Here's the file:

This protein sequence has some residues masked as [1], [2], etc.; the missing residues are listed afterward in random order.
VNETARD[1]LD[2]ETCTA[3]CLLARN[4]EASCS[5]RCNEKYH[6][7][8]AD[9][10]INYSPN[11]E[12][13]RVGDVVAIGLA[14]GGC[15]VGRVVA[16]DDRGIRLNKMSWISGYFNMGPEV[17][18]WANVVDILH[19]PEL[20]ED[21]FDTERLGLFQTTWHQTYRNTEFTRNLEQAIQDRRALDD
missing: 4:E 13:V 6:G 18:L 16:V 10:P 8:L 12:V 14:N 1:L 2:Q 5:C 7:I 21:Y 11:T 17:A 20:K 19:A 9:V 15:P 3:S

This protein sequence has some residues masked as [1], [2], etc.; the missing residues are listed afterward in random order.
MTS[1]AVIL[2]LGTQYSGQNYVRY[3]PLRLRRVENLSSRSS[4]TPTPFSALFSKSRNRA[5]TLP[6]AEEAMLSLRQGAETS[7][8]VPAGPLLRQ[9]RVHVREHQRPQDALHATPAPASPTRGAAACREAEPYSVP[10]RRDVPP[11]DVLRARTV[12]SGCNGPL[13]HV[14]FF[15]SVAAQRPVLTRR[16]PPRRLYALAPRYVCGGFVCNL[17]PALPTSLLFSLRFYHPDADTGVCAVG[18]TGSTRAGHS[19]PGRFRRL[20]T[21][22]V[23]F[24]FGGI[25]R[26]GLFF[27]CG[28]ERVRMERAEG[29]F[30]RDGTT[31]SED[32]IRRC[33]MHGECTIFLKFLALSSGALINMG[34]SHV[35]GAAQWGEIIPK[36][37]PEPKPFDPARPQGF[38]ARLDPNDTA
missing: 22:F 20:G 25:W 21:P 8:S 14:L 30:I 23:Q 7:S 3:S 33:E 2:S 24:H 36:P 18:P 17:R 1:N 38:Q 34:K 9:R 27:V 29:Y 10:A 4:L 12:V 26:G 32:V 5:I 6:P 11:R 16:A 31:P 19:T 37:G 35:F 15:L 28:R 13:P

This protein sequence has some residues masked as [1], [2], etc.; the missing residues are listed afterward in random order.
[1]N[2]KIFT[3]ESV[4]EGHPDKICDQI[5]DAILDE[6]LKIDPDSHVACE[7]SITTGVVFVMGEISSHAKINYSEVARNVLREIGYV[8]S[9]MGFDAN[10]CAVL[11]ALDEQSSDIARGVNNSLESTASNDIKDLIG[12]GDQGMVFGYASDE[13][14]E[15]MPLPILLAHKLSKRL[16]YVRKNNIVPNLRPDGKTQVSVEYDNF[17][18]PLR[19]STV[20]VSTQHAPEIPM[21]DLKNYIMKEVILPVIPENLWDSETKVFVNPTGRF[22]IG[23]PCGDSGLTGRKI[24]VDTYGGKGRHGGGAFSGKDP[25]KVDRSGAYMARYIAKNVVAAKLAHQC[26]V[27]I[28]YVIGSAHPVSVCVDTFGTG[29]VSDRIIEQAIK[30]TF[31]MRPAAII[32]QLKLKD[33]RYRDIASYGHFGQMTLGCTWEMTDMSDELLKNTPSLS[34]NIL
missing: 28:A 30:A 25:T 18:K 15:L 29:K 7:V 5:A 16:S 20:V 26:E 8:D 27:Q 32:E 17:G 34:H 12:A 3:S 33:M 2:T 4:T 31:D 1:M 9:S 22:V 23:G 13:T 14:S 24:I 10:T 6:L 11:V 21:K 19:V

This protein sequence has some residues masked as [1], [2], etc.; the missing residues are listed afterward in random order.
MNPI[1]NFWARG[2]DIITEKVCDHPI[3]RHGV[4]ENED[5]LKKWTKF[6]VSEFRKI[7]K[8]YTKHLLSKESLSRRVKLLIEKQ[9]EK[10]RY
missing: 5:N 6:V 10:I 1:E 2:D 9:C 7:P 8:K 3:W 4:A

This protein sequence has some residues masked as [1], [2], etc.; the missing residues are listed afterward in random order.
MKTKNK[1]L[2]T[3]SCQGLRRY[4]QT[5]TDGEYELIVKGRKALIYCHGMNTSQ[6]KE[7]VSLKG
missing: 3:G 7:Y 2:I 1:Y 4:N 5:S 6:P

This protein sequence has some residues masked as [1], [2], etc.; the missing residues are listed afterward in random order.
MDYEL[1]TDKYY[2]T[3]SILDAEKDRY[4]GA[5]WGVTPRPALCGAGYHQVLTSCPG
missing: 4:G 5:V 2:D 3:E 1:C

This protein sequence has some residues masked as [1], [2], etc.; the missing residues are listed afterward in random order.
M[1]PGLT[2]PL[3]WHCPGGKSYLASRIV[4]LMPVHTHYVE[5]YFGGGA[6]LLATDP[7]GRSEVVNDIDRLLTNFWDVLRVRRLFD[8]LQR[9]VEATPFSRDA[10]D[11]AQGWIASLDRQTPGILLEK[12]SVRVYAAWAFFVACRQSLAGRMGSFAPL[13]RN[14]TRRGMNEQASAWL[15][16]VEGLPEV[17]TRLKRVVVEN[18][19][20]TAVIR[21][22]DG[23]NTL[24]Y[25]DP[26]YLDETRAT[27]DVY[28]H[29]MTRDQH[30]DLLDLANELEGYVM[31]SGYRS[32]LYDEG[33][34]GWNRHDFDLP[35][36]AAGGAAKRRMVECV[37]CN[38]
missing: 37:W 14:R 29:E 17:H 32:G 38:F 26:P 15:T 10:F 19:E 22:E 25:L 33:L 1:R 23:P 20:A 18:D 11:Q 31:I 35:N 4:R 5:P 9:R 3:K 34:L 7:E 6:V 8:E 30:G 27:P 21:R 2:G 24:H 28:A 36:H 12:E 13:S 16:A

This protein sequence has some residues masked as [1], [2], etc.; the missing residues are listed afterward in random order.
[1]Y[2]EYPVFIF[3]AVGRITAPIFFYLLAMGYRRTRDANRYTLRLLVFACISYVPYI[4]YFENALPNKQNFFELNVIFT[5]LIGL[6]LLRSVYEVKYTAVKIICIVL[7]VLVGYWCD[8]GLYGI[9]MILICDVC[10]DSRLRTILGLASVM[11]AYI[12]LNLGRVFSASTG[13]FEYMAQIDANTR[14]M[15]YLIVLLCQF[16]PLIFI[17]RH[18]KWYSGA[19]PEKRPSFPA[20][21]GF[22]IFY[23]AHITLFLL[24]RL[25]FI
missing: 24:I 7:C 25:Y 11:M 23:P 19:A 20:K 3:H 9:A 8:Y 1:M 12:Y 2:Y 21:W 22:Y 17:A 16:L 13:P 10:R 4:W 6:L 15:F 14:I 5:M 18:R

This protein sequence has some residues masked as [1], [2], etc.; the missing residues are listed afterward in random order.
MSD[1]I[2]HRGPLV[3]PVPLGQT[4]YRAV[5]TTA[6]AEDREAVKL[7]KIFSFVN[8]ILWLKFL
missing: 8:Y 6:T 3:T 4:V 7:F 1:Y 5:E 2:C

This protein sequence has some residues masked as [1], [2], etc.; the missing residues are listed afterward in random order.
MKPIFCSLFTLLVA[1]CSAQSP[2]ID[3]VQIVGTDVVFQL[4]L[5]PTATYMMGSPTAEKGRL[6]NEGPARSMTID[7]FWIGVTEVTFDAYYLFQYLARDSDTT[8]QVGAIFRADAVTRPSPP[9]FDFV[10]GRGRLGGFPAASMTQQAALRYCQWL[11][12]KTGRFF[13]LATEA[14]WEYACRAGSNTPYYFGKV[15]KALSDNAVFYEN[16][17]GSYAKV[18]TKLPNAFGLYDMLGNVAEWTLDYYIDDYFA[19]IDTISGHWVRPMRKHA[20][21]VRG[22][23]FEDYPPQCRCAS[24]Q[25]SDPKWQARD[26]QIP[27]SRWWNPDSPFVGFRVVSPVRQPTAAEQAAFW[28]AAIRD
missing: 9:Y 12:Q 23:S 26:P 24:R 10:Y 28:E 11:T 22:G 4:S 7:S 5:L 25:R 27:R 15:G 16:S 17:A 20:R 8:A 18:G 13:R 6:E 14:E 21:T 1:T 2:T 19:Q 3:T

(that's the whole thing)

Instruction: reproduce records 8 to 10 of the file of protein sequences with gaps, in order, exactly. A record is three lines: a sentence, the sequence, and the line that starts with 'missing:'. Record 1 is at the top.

This protein sequence has some residues masked as [1], [2], etc.; the missing residues are listed afterward in random order.
[1]Y[2]EYPVFIF[3]AVGRITAPIFFYLLAMGYRRTRDANRYTLRLLVFACISYVPYI[4]YFENALPNKQNFFELNVIFT[5]LIGL[6]LLRSVYEVKYTAVKIICIVL[7]VLVGYWCD[8]GLYGI[9]MILICDVC[10]DSRLRTILGLASVM[11]AYI[12]LNLGRVFSASTG[13]FEYMAQIDANTR[14]M[15]YLIVLLCQF[16]PLIFI[17]RH[18]KWYSGA[19]PEKRPSFPA[20][21]GF[22]IFY[23]AHITLFLL[24]RL[25]FI
missing: 24:I 7:C 25:Y 11:M 23:P 19:A 20:K 3:H 9:A 8:Y 1:M 12:Y 2:Y 21:W 22:Y 17:A 16:L 13:P 10:R 4:W 6:L 15:F 14:I 5:M 18:R

This protein sequence has some residues masked as [1], [2], etc.; the missing residues are listed afterward in random order.
MSD[1]I[2]HRGPLV[3]PVPLGQT[4]YRAV[5]TTA[6]AEDREAVKL[7]KIFSFVN[8]ILWLKFL
missing: 8:Y 6:T 3:T 4:V 7:F 1:Y 5:E 2:C

This protein sequence has some residues masked as [1], [2], etc.; the missing residues are listed afterward in random order.
MKPIFCSLFTLLVA[1]CSAQSP[2]ID[3]VQIVGTDVVFQL[4]L[5]PTATYMMGSPTAEKGRL[6]NEGPARSMTID[7]FWIGVTEVTFDAYYLFQYLARDSDTT[8]QVGAIFRADAVTRPSPP[9]FDFV[10]GRGRLGGFPAASMTQQAALRYCQWL[11][12]KTGRFF[13]LATEA[14]WEYACRAGSNTPYYFGKV[15]KALSDNAVFYEN[16][17]GSYAKV[18]TKLPNAFGLYDMLGNVAEWTLDYYIDDYFA[19]IDTISGHWVRPMRKHA[20][21]VRG[22][23]FEDYPPQCRCAS[24]Q[25]SDPKWQARD[26]QIP[27]SRWWNPDSPFVGFRVVSPVRQPTAAEQAAFW[28]AAIRD
missing: 9:Y 12:Q 23:S 26:P 24:R 10:Y 28:E 11:T 22:G 4:S 7:S 5:L 25:R 27:R 15:G 16:S 17:A 20:R 8:A 18:G 13:R 6:E 14:E 21:T 1:T 2:T 19:Q 3:T